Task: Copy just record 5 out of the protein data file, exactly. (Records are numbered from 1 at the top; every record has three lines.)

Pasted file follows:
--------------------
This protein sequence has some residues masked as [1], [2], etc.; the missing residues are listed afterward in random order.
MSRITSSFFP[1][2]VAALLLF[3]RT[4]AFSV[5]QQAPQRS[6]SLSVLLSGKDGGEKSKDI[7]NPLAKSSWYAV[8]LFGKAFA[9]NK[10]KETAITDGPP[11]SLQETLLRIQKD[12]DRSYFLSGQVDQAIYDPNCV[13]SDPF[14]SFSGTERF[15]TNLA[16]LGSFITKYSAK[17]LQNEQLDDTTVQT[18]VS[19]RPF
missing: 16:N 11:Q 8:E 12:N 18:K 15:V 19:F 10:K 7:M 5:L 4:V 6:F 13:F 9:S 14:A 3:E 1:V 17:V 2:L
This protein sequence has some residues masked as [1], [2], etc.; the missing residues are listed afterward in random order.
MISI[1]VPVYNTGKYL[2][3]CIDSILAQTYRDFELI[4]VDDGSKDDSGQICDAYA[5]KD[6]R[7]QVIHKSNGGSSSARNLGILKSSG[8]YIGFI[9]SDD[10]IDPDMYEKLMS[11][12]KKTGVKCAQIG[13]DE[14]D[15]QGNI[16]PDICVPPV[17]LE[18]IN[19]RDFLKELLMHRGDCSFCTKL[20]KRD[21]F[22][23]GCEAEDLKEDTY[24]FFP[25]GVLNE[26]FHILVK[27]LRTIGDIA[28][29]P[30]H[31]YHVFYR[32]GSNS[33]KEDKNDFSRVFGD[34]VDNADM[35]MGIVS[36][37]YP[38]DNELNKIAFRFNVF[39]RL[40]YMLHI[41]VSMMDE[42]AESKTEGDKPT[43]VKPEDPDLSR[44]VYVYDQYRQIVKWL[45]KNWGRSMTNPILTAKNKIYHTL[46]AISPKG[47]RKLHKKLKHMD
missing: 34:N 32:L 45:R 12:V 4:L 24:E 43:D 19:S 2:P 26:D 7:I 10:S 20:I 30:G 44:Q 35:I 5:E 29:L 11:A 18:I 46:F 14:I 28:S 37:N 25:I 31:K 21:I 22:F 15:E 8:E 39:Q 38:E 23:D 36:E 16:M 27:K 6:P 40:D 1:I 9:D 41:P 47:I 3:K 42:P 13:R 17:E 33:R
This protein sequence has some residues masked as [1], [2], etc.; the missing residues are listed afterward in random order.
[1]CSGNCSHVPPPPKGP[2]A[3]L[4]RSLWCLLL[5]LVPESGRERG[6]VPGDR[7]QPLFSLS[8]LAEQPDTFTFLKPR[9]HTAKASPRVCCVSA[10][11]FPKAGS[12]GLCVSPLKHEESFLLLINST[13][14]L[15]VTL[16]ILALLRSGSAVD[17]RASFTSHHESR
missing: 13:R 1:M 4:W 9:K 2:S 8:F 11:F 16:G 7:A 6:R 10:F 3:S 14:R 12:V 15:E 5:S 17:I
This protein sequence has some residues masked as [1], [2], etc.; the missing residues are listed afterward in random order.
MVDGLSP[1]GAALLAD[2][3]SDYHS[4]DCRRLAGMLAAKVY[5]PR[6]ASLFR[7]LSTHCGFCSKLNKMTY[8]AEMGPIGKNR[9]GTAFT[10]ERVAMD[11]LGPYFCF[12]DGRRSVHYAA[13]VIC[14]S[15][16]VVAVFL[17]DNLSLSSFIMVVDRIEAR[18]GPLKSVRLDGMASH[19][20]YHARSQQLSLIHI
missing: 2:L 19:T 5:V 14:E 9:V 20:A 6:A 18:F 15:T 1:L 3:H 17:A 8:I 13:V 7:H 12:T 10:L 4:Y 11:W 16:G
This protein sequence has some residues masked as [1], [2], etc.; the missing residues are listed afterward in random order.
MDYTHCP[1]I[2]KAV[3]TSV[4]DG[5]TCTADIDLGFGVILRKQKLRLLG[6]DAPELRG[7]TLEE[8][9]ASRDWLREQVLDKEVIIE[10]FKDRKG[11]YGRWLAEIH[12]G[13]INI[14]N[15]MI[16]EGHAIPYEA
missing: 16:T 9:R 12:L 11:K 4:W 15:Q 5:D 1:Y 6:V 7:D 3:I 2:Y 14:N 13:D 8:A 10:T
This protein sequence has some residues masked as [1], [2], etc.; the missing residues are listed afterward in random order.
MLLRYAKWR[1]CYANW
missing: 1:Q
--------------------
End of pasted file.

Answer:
This protein sequence has some residues masked as [1], [2], etc.; the missing residues are listed afterward in random order.
MDYTHCP[1]I[2]KAV[3]TSV[4]DG[5]TCTADIDLGFGVILRKQKLRLLG[6]DAPELRG[7]TLEE[8][9]ASRDWLREQVLDKEVIIE[10]FKDRKG[11]YGRWLAEIH[12]G[13]INI[14]N[15]MI[16]EGHAIPYEA
missing: 16:T 9:R 12:L 11:K 4:W 15:Q 5:D 1:Y 6:V 7:D 3:I 2:Y 14:N 13:D 8:A 10:T